Exhortation for Morning Prayer:
The Lessons: 2 Kgs. 5:19-27, 1 Cor. 5:1-8
Leaven is mysterious. It works silently, slowly, hardly noticeable. But it’s alive, and it’s growing. The question is: what’s growing? A culture of life? Or is it growing death? Is it giving health to the body or is it a cancer?
Perhaps Gehazi didn’t think of his greed as so very bad. He could justify his actions. Naaman was a rich Syrian. He had planned to pay Elisha after all. It wasn’t stealing. Times were hard in Israel in those days. Perhaps he even planned to share it, to feed poor widows going hungry. Was it really right for Elisha to refuse this provision of God? If you think about it for a moment, Elisha’s response might even seem pretty harsh. Gehazi and his children were struck with leprosy, ceremonial uncleanness, excommunicated from temple worship forever.
Paul was dealing with Corinthians famous for fornication; apparently they are even proud that one man was shacking up with his stepmother. Sounds like a Reality TV show, but Paul says that this man needs to be delivered to Satan for the destruction of his flesh. Paul says to pronounce the man leprous, ceremonially unclean, and perhaps his spirit will be saved.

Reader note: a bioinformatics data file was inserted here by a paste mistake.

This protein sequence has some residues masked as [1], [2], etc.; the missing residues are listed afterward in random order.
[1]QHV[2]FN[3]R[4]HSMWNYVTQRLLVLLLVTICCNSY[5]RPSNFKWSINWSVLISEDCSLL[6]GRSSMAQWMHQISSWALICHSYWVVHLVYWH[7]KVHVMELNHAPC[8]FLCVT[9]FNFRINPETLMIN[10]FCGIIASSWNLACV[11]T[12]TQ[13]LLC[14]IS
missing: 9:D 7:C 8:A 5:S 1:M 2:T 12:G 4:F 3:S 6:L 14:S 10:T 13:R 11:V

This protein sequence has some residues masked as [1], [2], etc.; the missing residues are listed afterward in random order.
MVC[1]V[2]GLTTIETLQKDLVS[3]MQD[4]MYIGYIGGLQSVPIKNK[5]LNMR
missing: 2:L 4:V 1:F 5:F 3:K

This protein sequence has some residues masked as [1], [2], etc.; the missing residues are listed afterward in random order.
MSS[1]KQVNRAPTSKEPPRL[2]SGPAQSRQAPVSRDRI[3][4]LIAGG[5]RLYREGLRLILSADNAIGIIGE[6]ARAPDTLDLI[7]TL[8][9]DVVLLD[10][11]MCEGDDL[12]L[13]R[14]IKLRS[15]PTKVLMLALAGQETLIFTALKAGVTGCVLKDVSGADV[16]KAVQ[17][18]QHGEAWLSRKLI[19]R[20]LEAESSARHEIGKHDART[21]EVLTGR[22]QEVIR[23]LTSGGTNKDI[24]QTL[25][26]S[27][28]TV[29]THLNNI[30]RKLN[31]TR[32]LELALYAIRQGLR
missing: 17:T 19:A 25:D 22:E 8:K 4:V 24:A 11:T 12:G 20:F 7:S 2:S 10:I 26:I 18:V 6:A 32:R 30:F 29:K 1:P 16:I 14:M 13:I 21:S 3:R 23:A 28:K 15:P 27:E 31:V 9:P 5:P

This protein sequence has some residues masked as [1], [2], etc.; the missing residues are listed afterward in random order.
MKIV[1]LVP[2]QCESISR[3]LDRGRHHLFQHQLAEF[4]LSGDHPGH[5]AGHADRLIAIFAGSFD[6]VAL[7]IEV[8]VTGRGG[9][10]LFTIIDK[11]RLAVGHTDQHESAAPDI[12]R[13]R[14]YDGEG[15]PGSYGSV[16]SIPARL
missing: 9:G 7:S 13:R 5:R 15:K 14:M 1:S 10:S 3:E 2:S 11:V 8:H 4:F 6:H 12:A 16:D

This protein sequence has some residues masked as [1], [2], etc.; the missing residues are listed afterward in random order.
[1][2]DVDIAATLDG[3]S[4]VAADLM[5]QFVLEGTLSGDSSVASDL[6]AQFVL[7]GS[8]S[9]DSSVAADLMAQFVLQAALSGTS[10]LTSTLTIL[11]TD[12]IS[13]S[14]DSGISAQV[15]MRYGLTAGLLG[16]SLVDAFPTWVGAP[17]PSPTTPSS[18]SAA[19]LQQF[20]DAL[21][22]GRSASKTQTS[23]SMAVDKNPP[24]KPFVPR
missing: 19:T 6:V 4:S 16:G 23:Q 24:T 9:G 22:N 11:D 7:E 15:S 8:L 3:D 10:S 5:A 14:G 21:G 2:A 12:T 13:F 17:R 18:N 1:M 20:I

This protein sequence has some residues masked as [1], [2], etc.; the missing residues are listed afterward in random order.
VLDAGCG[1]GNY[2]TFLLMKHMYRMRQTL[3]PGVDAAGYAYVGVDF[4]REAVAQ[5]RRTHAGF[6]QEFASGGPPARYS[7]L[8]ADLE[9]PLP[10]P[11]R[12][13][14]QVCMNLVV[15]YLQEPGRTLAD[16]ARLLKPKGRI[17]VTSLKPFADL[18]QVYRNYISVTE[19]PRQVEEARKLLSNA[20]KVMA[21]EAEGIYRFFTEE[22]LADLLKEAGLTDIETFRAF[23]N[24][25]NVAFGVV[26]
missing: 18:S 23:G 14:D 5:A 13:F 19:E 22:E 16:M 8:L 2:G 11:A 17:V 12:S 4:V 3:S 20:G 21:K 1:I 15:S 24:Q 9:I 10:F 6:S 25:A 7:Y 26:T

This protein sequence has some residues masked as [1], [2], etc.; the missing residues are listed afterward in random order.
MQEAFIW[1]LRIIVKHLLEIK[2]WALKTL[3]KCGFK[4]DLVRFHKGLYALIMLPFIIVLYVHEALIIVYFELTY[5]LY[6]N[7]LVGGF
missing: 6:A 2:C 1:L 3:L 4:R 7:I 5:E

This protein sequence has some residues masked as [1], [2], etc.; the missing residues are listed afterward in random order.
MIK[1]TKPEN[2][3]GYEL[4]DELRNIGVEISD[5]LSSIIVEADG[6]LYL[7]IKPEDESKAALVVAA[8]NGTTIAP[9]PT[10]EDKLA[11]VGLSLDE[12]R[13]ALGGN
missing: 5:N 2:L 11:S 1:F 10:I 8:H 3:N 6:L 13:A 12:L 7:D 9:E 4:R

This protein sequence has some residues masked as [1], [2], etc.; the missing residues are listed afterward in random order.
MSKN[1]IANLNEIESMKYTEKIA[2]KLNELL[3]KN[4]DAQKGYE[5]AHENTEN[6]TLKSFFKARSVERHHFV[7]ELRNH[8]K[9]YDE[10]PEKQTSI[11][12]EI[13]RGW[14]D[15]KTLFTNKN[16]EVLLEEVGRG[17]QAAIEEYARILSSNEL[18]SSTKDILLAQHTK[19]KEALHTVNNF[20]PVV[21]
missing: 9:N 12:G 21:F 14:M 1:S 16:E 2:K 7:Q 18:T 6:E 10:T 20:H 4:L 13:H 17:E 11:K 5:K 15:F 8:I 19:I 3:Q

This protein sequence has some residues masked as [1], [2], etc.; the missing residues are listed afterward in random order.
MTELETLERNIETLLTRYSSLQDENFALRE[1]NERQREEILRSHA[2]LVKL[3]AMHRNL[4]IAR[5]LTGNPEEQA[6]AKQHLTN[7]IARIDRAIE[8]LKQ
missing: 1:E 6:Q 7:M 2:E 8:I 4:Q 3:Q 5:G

But Paul says the real problem is their glorying. Put away the old leaven he says, and keep the new Passover in Jesus. Of course the first Passover was when Israel left Egypt. When God told Israel to get rid of their leaven, He was commanding them to leave Egypt behind. Start new bread. Start new lives.
Paul commands all Christians to do the same thing. Grasping for popularity or attention is bad leaven. Envying the gifts and accomplishments of others is the leaven of malice. Sketchy movies, porn, coarse jokes, or having an inappropriate relationship is the leaven of Egypt. It grows into Egypt. And do not justify it to yourself: it’s not that big of a deal, it’s really little, really small, doesn’t really affect me, hardly noticeable. Right. That’s the point though: leaven grows.